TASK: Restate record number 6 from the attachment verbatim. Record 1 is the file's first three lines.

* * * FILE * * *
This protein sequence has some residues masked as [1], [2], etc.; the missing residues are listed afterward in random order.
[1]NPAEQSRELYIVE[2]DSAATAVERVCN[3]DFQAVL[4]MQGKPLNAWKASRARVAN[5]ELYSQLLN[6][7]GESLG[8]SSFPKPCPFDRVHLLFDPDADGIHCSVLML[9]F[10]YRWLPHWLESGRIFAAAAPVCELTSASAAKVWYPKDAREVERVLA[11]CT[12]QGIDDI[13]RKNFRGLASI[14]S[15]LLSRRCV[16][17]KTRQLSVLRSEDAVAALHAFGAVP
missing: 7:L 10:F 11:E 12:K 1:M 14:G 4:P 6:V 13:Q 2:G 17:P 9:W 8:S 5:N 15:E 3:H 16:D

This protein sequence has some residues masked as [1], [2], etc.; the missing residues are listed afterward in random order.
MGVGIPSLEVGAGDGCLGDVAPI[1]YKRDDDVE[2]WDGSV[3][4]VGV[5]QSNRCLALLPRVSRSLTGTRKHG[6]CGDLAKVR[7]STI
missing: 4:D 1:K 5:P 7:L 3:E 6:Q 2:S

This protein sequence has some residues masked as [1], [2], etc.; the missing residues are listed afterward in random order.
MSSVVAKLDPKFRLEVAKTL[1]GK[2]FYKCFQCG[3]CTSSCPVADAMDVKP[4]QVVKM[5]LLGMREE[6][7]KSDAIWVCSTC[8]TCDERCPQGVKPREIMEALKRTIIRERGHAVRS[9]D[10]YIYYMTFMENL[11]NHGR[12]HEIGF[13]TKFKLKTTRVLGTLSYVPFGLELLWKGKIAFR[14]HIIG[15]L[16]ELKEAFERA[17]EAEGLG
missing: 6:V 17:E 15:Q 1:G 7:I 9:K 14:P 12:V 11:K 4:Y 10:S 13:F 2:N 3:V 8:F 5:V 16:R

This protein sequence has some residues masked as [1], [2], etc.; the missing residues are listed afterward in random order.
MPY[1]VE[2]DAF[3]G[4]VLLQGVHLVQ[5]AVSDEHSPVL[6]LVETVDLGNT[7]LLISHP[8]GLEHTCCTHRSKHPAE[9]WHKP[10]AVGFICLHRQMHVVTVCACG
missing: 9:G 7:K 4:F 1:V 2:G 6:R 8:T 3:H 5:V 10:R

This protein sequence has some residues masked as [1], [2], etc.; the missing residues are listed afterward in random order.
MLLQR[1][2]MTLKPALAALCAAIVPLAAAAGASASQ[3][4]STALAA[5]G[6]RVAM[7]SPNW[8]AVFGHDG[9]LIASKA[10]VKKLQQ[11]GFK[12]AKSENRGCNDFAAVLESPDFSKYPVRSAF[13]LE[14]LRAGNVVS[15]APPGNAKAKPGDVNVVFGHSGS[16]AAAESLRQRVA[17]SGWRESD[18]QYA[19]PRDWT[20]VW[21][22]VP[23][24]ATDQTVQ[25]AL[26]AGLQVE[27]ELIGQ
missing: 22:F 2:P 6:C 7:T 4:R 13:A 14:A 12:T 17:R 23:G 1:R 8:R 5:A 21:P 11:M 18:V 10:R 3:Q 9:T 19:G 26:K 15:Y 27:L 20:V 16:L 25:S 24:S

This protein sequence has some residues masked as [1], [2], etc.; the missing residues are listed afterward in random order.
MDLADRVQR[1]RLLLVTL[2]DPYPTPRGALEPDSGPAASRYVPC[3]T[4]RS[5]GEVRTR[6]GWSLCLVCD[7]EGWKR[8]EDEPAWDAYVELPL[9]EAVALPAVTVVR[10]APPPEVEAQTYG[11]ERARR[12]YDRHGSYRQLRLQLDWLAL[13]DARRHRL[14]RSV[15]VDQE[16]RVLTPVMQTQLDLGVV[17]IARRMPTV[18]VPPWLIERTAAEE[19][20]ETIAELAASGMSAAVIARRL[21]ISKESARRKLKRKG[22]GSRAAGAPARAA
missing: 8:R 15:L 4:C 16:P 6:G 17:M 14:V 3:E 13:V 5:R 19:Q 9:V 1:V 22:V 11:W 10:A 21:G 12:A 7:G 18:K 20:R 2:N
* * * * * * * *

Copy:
This protein sequence has some residues masked as [1], [2], etc.; the missing residues are listed afterward in random order.
MDLADRVQR[1]RLLLVTL[2]DPYPTPRGALEPDSGPAASRYVPC[3]T[4]RS[5]GEVRTR[6]GWSLCLVCD[7]EGWKR[8]EDEPAWDAYVELPL[9]EAVALPAVTVVR[10]APPPEVEAQTYG[11]ERARR[12]YDRHGSYRQLRLQLDWLAL[13]DARRHRL[14]RSV[15]VDQE[16]RVLTPVMQTQLDLGVV[17]IARRMPTV[18]VPPWLIERTAAEE[19][20]ETIAELAASGMSAAVIARRL[21]ISKESARRKLKRKG[22]GSRAAGAPARAA
missing: 8:R 15:L 4:C 16:P 6:G 17:M 14:V 3:E 13:V 5:R 19:Q 9:V 1:V 22:V 11:W 10:A 21:G 12:A 7:G 18:K 20:R 2:N